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Eating habits and surgery

More data needed on how surgery helps eating habits

The review found many gaps in the knowledge, highlighting the need for further studies

Research from the Faculty of Health Sciences, University of Adelaide, Australia, has revealed that some types of bariatric surgery can have short to medium-term success in changing people's eating habits. The review also found many gaps in the knowledge, highlighting the need for further studies.

Currently 28% of Australians (4.9 million) are obese. Many are turning to bariatric surgery, which is considered to be the most effective available long-term intervention for weight and related health issues. As part of her research, PhD student Melissa Opozda conducted a review of 23 previous studies from 1990-2015. The findings, ‘Changes in problematic and disordered eating after gastric bypass, adjustable gastric banding and vertical sleeve gastrectomy: a systematic review of pre-post studies’, are published in the journal Obesity Reviews.

"Before surgery, people commonly report long-term problem eating patterns, including binge eating disorder, grazing, night eating, and emotional eating. They hope that surgery will lead not only to weight loss but also to better eating habits," said Opozda. "Despite the large number of surgical procedures being performed each year to treat obesity, there is just not enough research to date to clearly understand the effects of these surgeries on how people eat."

There are three main types of bariatric surgery carried out in Australia: Roux-en-Y gastric bypass, adjustable gastric banding and vertical sleeve gastrectomy. Despite differences in their mechanisms and outcomes, little is known about whether postsurgical changes in eating behaviours also differ by bariatric procedure.

"As these surgeries involve very different changes to the body and have different weight and health outcomes, we wanted to look at the evidence on whether they might also have different effects on the problem eating behaviours that we know are common before weight-loss surgery," said one of Opozda's supervisors, Professor Gary Wittert from the University of Adelaide's School of Medicine. "The review found short and medium-term reductions in binge eating, short to medium-term reductions in emotional eating, and potential short to long-term reductions in bulimic symptoms after gastric bypass. However, there was little research on sleeve gastrectomy, and few consistent findings about gastric banding.”

Following a systematic search, 23 studies on changes in binge eating disorder (BED) and related behaviours, bulimia nervosa and related behaviours, night eating syndrome, grazing and emotional eating after Roux-en-Y gastric bypass (RYGB), adjustable gastric banding (AGB) and vertical sleeve gastrectomy (VSG) were reviewed.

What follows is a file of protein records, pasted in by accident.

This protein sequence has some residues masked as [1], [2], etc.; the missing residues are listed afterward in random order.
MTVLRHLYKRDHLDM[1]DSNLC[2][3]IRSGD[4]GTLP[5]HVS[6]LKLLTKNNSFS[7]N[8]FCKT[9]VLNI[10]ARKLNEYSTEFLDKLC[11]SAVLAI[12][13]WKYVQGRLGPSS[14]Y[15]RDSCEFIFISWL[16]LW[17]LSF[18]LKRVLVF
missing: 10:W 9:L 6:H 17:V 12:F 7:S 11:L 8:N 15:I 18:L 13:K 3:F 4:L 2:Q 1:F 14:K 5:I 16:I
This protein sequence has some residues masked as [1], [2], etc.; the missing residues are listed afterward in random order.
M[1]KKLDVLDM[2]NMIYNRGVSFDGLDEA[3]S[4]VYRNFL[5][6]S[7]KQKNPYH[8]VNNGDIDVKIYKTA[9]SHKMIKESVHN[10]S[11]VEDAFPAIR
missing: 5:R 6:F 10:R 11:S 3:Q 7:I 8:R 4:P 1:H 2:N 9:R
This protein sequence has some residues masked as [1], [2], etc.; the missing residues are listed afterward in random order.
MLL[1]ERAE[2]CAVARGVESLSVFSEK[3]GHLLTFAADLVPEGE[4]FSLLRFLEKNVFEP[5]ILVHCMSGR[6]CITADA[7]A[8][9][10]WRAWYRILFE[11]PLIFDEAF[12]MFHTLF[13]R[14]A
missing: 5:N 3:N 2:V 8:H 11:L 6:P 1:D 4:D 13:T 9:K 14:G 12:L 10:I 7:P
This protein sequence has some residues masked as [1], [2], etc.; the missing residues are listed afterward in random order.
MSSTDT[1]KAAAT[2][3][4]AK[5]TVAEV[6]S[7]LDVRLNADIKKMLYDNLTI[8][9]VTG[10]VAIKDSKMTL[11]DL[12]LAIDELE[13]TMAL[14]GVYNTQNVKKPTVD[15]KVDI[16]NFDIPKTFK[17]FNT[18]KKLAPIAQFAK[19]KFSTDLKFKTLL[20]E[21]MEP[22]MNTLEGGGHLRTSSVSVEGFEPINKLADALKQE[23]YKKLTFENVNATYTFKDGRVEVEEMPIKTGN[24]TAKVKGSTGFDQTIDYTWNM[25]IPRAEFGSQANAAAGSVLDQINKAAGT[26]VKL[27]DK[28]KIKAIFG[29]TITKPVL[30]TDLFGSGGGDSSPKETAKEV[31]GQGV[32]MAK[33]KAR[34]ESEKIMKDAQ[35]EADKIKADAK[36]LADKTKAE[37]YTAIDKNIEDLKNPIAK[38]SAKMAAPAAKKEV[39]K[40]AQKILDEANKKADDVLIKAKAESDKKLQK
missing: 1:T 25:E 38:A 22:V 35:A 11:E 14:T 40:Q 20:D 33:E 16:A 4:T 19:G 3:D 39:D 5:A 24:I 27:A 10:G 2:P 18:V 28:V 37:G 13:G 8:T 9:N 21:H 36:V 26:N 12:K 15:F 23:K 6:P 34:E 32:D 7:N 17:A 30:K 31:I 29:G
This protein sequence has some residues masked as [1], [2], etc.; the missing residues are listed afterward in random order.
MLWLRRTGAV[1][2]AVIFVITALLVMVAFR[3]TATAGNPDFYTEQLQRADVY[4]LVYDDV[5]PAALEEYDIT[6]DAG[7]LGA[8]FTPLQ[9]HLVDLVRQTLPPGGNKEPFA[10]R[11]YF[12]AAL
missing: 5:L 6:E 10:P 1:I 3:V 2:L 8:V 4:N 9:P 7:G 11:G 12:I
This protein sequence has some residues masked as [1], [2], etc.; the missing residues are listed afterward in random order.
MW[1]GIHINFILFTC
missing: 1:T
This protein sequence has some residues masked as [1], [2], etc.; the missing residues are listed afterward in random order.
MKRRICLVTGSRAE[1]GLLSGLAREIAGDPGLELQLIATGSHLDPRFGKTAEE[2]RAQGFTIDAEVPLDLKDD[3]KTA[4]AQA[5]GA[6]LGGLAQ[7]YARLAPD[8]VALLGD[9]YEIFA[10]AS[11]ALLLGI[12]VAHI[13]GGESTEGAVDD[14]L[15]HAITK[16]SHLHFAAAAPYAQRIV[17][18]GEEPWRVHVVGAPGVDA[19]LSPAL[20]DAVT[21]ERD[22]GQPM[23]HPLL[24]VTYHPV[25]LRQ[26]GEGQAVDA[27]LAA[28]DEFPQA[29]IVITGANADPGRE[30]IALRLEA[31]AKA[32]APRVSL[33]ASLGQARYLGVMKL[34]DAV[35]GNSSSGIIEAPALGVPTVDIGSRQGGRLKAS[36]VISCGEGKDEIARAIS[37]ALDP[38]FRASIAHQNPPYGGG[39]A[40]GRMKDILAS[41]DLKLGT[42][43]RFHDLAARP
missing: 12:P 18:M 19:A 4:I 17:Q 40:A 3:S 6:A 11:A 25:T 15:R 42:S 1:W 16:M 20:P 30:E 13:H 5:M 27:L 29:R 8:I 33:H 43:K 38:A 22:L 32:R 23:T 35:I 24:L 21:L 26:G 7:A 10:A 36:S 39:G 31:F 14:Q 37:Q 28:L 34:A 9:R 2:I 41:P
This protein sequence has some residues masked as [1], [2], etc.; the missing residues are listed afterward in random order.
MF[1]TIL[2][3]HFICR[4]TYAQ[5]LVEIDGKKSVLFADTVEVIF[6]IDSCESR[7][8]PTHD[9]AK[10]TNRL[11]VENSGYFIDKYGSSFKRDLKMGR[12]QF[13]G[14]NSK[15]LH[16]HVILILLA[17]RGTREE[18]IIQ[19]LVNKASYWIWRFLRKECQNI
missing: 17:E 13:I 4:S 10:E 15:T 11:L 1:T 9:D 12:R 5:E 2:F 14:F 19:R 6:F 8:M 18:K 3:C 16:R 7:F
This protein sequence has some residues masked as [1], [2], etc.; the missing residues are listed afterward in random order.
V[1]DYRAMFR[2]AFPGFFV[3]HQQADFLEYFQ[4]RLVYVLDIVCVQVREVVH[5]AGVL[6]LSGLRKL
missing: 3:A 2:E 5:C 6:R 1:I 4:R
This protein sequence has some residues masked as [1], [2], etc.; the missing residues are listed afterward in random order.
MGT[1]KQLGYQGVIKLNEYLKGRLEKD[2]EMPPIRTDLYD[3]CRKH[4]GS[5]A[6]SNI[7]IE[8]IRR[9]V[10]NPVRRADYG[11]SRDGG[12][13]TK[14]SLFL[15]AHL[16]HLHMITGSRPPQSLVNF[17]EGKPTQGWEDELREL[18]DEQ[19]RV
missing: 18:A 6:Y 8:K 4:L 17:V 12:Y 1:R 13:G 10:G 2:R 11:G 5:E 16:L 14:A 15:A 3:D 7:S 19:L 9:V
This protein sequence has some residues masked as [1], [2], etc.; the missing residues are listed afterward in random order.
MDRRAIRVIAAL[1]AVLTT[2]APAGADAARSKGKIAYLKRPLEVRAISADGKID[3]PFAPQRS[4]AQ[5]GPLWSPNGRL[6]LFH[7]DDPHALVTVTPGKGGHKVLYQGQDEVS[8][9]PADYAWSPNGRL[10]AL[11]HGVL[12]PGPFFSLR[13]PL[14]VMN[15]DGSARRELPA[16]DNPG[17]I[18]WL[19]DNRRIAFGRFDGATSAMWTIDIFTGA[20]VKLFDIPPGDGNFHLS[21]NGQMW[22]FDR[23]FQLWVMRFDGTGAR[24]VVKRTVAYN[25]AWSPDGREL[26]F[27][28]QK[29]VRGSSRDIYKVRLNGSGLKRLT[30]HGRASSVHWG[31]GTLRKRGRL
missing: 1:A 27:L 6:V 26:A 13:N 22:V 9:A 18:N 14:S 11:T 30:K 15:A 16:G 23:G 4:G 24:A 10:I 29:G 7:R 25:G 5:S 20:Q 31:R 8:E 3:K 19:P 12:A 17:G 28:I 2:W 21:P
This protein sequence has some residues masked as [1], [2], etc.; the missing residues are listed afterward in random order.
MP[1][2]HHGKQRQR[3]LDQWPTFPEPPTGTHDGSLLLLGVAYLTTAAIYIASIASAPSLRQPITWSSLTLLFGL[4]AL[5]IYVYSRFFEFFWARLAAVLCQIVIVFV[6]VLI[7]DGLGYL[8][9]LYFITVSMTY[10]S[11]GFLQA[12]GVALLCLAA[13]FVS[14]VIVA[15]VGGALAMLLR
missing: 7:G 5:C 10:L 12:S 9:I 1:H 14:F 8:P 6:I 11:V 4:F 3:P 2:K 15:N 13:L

Significant methodological problems and a dearth of literature regarding many behaviours and VSG were seen. Regarding BED and related behaviours, although later re-increases were noted, short to medium-term reductions after RYGB were common, and reported changes after AGB were inconsistent.

Short to medium-term reductions in emotional eating, and from a few studies, short to long-term reductions in bulimic symptoms, were reported after RYGB. Reoccurrences and new occurrences of problem and disordered eating, especially BED and binge episodes, were apparent after RYGB and AGB. Further conclusions and comparisons could not be made because of limited or low-quality evidence. Long-term comparison studies of changes to problematic and disordered eating in RYGB, AGB and VSG patients are needed. It is currently unclear whether any bariatric procedure leads to long-term improvement of any problematic or disordered eating behaviours.

"The existing research suggests that for some patients, binge eating behaviours may reoccur and even occur for the first time after both gastric bypass and gastric banding. This is a worrying finding that needs further investigation," said Professor Anna Chur-Hansen from the School of Psychology, another of Ms Opozda's supervisors.

People aged 18 and older who have undertaken one of the major forms of weight loss surgery in Australia are invited to take part in the new Bariatric Eating Experiences Study, in the form of an online questionnaire here

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